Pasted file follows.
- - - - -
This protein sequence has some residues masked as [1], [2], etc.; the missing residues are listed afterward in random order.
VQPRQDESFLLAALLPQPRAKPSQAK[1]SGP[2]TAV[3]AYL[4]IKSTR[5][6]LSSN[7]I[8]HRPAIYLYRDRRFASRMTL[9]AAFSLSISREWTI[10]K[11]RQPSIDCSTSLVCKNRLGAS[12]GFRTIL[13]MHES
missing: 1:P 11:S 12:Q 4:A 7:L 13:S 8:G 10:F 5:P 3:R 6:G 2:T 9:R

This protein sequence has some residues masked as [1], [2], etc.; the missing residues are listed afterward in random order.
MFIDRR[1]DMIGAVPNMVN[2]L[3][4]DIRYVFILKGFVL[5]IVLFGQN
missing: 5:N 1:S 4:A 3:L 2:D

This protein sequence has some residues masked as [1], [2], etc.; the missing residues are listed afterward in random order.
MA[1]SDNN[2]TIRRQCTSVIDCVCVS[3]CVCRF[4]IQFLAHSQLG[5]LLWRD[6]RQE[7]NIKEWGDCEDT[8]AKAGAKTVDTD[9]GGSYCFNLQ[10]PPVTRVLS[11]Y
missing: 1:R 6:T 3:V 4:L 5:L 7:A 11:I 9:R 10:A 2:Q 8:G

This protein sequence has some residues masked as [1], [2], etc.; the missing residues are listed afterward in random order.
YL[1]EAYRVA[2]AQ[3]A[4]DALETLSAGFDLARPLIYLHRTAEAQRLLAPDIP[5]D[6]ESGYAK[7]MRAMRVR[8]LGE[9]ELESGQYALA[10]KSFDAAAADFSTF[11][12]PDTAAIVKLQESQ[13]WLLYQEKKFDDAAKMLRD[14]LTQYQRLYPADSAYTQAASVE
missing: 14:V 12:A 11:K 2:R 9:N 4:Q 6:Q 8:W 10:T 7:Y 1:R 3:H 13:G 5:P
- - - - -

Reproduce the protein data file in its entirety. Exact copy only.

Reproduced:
This protein sequence has some residues masked as [1], [2], etc.; the missing residues are listed afterward in random order.
VQPRQDESFLLAALLPQPRAKPSQAK[1]SGP[2]TAV[3]AYL[4]IKSTR[5][6]LSSN[7]I[8]HRPAIYLYRDRRFASRMTL[9]AAFSLSISREWTI[10]K[11]RQPSIDCSTSLVCKNRLGAS[12]GFRTIL[13]MHES
missing: 1:P 11:S 12:Q 4:A 7:L 13:S 8:G 10:F 5:P 3:R 6:G 2:T 9:R

This protein sequence has some residues masked as [1], [2], etc.; the missing residues are listed afterward in random order.
MFIDRR[1]DMIGAVPNMVN[2]L[3][4]DIRYVFILKGFVL[5]IVLFGQN
missing: 5:N 1:S 4:A 3:L 2:D

This protein sequence has some residues masked as [1], [2], etc.; the missing residues are listed afterward in random order.
MA[1]SDNN[2]TIRRQCTSVIDCVCVS[3]CVCRF[4]IQFLAHSQLG[5]LLWRD[6]RQE[7]NIKEWGDCEDT[8]AKAGAKTVDTD[9]GGSYCFNLQ[10]PPVTRVLS[11]Y
missing: 1:R 6:T 3:V 4:L 5:L 7:A 11:I 9:R 10:A 2:Q 8:G

This protein sequence has some residues masked as [1], [2], etc.; the missing residues are listed afterward in random order.
YL[1]EAYRVA[2]AQ[3]A[4]DALETLSAGFDLARPLIYLHRTAEAQRLLAPDIP[5]D[6]ESGYAK[7]MRAMRVR[8]LGE[9]ELESGQYALA[10]KSFDAAAADFSTF[11][12]PDTAAIVKLQESQ[13]WLLYQEKKFDDAAKMLRD[14]LTQYQRLYPADSAYTQAASVE
missing: 14:V 12:A 11:K 2:R 9:N 4:Q 6:Q 8:W 10:T 7:Y 1:R 3:H 13:G 5:P